March 18 (UPI) -- The House voted Wednesday to remove a deadline for states to ratify the decades-old Equal Rights Amendment -- making another attempt at getting the landmark proposal enshrined in the U.S. Constitution now that Democrats control the Senate.
Lawmakers voted 222-204 along party lines, with four Republicans joining Democrats, to remove the deadline for three-fourths of states to ratify the ERA -- which would add a 28th Amendment to the Constitution that bars denial of equal rights on the basis of sex.
After the House voted to remove the deadline, Rep. Jackie Speier, D-Calif., who introduced the resolution in January, said that women simply want to be included in the Constitution and have a guarantee of equal rights.
"We are the only country in the world with a written constitution that does not have a prohibition against sex discrimination," she said during a press conference flanked by women lawmakers dressed in white to honor the suffrage movement. "We demand that we be put into the Constitution. There is no expiration date on equality."
Speier attempted the same thing a year ago and the House also passed her bill then, but it died of inaction in the GOP-held Senate after Republican leader Mitch McConnell said he didn't support it. This time, the chamber is narrowly controlled by Democrats, but the ERA's fate there is still uncertain.
Even if it passes the Senate, a recent court decision and a Department of Justice opinion both said the amendment's deadline to be enacted has long since expired.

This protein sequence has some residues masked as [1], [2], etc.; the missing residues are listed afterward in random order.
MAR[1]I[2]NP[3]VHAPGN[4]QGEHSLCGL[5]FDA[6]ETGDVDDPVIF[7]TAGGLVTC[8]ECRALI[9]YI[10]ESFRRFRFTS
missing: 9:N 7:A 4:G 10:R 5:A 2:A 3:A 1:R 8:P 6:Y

When the amendment passed in 1972, states had seven years ratify it. That deadline was extended three more years to 1982, by which time only 35 of the required 38 states had voted to ratify it before efforts stalled. In recent years, three other states have ratified the ERA, with Virginia becoming the 38th state in January 2020. Nevada and Illinois did so in 2017 and 2018.
That same month, the Justice Department under former President Donald Trump released an opinion stating that the ERA "would not become part of the Constitution" since it failed to secure the required states before the deadline decades ago.
Early this month, District Court Judge Rudolph Contreras also ruled that Illinois, Nevada and Virginia were also too late to ratify the proposal. After the ruling, Speier tweeted that the Constitution is "silent on amendment deadlines" and noted that the 27th Amendment took 200 years to certify.
"Congress must pass my resolution ... and ensure gender equity is bedrock in the Constitution," she said.
House judiciary committee Chair Rep. Jerrold Nadler told reporters Wednesday that passing the resolution to extend the deadline was a century in the making. He added that Congress has every right to remove the deadline and "clear the way for enshrining equality in the Constitution."
Nadler rebuked Republicans who have argued that Congress has no authority to extend the deadline because it's part of the Constitution. He argues that a deadline is not in the Constitution, but rather was included in a congressional resolution.
"A century of effort, a century of effort to get women recognized as equal is long enough," he said.
President Joe Biden said in a statement Wednesday that he supports the ERA.
"Now is the time for us to recommit ourselves to tearing down the systemic barriers that continue to fuel gender disparities and limit opportunity for half of the American people," he said.